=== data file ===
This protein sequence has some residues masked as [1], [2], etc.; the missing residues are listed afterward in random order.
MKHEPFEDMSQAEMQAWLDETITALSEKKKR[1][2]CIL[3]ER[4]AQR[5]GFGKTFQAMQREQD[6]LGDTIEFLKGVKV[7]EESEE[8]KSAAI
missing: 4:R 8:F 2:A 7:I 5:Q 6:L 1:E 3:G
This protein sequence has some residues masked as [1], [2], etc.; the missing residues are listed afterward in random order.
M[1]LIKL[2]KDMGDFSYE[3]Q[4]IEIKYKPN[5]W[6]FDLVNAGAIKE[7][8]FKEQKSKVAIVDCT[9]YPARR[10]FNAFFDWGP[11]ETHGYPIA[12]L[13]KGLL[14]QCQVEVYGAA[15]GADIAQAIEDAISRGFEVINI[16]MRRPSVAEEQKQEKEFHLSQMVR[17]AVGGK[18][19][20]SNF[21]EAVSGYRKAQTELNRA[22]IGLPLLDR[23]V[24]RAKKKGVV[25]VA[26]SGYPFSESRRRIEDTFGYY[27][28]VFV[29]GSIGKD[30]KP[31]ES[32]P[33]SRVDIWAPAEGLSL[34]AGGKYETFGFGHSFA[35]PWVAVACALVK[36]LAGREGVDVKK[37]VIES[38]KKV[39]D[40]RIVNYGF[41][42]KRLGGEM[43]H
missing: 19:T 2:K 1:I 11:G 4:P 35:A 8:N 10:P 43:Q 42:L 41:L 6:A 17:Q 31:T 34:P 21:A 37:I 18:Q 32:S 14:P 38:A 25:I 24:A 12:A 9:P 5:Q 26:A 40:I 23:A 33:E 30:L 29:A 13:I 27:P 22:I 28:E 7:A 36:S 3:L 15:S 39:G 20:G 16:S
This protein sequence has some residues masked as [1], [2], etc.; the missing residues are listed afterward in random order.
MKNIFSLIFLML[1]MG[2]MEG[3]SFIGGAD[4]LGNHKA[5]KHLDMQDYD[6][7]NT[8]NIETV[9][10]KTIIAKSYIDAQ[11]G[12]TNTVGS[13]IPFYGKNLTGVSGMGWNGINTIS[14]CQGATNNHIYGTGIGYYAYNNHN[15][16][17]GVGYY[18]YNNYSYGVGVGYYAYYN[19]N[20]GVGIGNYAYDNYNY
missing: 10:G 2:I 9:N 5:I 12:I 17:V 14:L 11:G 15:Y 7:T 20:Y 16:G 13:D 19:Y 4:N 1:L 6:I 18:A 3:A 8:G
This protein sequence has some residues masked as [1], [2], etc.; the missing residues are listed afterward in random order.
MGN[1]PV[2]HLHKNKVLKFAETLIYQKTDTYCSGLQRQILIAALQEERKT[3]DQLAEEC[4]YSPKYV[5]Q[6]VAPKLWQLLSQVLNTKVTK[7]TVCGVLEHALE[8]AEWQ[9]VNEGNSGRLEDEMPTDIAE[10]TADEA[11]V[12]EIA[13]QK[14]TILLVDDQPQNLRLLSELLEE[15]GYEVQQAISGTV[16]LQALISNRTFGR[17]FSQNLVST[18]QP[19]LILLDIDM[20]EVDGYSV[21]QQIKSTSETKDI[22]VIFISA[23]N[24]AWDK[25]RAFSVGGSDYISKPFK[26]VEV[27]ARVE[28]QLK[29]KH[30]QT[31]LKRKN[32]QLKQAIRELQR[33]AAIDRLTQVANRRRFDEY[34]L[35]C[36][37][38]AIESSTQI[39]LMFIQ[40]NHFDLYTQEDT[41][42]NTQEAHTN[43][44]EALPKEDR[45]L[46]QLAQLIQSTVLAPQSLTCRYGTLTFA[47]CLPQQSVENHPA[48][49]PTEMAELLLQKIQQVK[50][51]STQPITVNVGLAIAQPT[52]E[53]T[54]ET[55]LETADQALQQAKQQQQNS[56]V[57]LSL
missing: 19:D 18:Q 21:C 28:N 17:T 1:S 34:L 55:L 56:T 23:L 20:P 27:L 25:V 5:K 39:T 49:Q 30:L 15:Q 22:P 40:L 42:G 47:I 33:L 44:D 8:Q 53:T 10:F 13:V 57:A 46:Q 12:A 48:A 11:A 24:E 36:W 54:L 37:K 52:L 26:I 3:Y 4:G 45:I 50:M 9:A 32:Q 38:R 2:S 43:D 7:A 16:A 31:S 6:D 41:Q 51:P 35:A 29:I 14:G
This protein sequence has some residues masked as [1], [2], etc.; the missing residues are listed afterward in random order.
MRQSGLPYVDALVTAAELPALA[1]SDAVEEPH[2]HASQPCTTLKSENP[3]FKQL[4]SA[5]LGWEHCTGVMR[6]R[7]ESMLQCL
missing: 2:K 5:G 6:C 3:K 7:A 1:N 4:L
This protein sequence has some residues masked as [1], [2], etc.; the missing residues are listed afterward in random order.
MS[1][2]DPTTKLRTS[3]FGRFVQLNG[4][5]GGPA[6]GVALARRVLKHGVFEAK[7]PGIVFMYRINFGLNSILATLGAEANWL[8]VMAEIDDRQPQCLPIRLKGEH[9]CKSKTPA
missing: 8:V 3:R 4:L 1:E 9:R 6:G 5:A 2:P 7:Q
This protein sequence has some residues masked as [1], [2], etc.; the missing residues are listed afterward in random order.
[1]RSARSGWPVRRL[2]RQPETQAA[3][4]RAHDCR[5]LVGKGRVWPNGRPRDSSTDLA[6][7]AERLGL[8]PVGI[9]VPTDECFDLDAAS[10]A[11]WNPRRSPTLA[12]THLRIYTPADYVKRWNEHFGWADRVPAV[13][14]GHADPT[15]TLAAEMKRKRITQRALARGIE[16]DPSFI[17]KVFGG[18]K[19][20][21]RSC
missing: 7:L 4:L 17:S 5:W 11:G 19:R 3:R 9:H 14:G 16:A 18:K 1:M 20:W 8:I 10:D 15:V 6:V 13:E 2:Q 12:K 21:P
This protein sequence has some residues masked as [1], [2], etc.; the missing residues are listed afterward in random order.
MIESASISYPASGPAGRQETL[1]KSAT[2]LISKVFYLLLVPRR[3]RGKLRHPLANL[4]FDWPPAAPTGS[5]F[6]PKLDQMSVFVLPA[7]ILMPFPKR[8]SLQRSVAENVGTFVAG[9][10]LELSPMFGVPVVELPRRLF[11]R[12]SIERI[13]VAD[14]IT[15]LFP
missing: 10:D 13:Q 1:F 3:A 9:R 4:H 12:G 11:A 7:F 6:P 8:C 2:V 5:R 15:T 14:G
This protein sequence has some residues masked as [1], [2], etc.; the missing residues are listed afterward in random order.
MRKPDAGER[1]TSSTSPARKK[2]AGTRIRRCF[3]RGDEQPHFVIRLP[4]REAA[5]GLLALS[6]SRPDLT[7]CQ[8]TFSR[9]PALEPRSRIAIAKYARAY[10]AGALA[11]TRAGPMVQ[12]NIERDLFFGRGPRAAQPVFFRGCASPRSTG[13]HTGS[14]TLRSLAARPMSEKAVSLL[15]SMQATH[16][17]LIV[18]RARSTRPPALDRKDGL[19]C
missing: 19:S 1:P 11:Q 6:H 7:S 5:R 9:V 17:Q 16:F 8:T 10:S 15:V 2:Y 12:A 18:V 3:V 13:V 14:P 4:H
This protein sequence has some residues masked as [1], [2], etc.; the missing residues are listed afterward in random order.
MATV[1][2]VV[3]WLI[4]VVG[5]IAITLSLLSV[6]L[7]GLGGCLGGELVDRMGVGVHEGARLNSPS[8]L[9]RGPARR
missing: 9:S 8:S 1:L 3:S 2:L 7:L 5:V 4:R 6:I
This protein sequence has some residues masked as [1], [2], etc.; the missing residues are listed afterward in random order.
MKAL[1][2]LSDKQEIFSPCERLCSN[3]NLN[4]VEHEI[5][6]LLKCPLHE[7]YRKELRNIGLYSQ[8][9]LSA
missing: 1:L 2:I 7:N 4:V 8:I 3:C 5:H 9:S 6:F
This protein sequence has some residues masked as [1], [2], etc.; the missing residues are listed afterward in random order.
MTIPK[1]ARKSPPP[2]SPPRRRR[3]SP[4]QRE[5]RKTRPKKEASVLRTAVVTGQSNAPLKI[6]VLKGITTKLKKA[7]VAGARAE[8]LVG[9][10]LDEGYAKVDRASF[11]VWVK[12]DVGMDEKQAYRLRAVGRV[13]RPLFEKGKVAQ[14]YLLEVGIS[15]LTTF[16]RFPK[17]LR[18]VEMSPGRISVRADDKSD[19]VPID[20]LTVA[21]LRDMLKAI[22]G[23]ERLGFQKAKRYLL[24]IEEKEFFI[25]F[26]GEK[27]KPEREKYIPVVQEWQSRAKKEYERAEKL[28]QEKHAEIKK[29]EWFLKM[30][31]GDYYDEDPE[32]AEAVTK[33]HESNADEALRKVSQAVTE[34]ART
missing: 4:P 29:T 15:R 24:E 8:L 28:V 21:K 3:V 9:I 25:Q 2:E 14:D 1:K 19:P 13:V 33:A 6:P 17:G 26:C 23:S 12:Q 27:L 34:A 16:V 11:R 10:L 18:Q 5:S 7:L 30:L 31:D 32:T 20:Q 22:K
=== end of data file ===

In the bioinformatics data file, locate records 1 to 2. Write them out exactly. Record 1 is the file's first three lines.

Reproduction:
This protein sequence has some residues masked as [1], [2], etc.; the missing residues are listed afterward in random order.
MKHEPFEDMSQAEMQAWLDETITALSEKKKR[1][2]CIL[3]ER[4]AQR[5]GFGKTFQAMQREQD[6]LGDTIEFLKGVKV[7]EESEE[8]KSAAI
missing: 4:R 8:F 2:A 7:I 5:Q 6:L 1:E 3:G
This protein sequence has some residues masked as [1], [2], etc.; the missing residues are listed afterward in random order.
M[1]LIKL[2]KDMGDFSYE[3]Q[4]IEIKYKPN[5]W[6]FDLVNAGAIKE[7][8]FKEQKSKVAIVDCT[9]YPARR[10]FNAFFDWGP[11]ETHGYPIA[12]L[13]KGLL[14]QCQVEVYGAA[15]GADIAQAIEDAISRGFEVINI[16]MRRPSVAEEQKQEKEFHLSQMVR[17]AVGGK[18][19][20]SNF[21]EAVSGYRKAQTELNRA[22]IGLPLLDR[23]V[24]RAKKKGVV[25]VA[26]SGYPFSESRRRIEDTFGYY[27][28]VFV[29]GSIGKD[30]KP[31]ES[32]P[33]SRVDIWAPAEGLSL[34]AGGKYETFGFGHSFA[35]PWVAVACALVK[36]LAGREGVDVKK[37]VIES[38]KKV[39]D[40]RIVNYGF[41][42]KRLGGEM[43]H
missing: 19:T 2:K 1:I 11:G 4:P 35:A 8:N 10:P 43:Q 42:L 41:L 6:A 17:Q 31:T 34:P 21:A 37:I 18:Q 32:S 14:P 38:A 25:I 24:A 12:A 9:P 5:Q 26:A 40:I 23:A 33:E 30:L 29:A 13:I 27:P 22:I 28:E 7:A 36:S 3:L 15:S 39:G 20:G 16:S